Monday, February 22, 2010

Felix Salmon Discusses ETFs

Felix Salmon of Reuters had a nice weekend column discussing some slight downsides to ETFs.  I posted here before that ETFs are overabundantly plugged (peddled) on the business TV and that I smelled a rat there because usually instruments that are over-recommended on TV are done so for commission purposes.  Looking back at that post here, I think maybe I was overly-cynical.  I do think sometimes ETFs can be a good choice, BUT I still am pessimistic on their general performance.  Of course the big advantage of ETFs is the lower fees you have in comparison with mutual funds.  And depending on which ones you choose, they do follow the market trends pretty closely.

Felix Salmon quotes a WSJ story by Ian Salisbury. Salisbury says that the average ETF underperformed its benchmark by 125bp.  "bp" for those of you not ingratiated with the terminology means basis points--bp. A basis point is 1/100 of 1 percent. so here 125 bp=125 basis point=1.25%.  Brokers and analysts   (in my opinion) make up this crappy terminology to convince people what they do is hard and you need to pay them fees, to do what you in reality could do better than they can.... but I digress.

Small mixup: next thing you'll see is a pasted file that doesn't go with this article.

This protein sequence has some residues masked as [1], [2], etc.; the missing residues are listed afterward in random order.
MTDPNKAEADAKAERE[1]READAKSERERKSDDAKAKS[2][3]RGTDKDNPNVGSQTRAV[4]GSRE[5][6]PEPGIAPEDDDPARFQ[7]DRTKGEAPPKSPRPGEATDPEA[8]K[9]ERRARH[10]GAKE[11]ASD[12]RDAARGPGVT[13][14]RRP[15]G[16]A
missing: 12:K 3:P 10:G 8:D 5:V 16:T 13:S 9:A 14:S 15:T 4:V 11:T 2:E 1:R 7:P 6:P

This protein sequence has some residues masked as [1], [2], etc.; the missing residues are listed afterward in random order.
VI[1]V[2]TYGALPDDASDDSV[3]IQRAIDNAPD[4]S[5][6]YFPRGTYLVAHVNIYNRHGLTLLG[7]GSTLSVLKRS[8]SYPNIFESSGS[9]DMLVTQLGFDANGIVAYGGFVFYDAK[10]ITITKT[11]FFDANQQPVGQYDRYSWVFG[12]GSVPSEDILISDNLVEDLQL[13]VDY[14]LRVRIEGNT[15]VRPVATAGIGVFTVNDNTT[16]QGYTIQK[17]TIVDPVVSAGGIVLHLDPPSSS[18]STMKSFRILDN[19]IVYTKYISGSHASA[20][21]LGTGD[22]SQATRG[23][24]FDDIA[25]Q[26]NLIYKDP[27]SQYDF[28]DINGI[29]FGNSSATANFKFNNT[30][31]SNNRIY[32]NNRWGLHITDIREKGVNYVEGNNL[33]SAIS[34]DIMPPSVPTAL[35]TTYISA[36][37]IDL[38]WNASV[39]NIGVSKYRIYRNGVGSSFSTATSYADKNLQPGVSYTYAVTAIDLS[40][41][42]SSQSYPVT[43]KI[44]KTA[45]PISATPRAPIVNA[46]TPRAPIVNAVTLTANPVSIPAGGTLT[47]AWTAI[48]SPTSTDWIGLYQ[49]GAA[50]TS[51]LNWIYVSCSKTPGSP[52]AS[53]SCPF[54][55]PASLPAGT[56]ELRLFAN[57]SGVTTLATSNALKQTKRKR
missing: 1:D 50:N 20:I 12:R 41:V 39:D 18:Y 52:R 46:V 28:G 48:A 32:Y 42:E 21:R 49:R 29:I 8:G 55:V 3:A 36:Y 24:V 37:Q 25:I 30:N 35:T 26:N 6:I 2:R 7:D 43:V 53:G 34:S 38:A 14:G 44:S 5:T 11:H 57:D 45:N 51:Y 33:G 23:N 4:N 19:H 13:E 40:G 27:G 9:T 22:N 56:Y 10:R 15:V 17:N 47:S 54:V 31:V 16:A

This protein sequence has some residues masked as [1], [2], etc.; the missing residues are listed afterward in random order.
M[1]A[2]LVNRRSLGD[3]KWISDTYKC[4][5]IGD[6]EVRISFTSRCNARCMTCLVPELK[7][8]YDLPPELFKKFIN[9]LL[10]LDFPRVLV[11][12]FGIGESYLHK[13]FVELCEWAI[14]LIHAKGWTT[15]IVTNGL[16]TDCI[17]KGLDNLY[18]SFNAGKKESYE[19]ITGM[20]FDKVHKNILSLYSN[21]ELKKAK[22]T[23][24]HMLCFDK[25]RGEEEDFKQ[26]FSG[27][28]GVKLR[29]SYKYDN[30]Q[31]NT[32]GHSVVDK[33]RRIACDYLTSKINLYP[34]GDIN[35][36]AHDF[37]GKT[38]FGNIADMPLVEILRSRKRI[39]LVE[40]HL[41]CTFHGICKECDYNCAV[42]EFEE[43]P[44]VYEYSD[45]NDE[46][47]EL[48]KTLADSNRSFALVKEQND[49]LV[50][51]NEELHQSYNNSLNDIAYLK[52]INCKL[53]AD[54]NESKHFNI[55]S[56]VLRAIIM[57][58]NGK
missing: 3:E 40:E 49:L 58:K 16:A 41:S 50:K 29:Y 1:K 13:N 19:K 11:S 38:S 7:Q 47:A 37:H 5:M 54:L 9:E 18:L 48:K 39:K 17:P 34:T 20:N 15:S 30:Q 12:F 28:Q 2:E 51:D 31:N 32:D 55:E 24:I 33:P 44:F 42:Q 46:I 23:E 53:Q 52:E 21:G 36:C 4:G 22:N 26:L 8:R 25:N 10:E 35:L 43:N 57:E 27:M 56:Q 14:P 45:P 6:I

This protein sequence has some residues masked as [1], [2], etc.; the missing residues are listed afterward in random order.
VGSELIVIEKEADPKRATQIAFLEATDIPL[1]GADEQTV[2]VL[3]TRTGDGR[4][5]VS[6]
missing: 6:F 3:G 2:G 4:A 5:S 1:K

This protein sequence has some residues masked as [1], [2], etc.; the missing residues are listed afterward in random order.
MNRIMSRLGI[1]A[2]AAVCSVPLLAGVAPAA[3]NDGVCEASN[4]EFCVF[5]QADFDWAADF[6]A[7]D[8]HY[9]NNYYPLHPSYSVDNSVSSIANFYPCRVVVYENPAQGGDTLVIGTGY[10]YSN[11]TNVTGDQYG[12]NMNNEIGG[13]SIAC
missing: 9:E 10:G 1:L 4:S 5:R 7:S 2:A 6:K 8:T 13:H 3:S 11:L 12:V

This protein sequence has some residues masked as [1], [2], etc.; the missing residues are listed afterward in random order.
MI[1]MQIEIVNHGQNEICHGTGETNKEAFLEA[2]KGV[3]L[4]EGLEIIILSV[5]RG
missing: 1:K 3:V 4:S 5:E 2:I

Commodity ETFs can be risky, because they can be dumped quickly as Salmon has pointed out in past articles, such as he notes here with Gold ETFs.  Also small illiquid ETFs can be very risky in volatile markets.  Salmon puts the border line of safety in size for ETFs at roughly $10 billion.  So it's much better/safer to invest in the ETFs with greater than $10 billion outstanding.

Final Analysis: Whether ETFs or Mutual Funds are better is still up for debate.  Depends largely on fees and past performance (5 to 10 years) of that fund.  But the best of all worlds is choosing 15+ individual stocks from different industries with outstanding balance sheets, i.e., doing your own homework.

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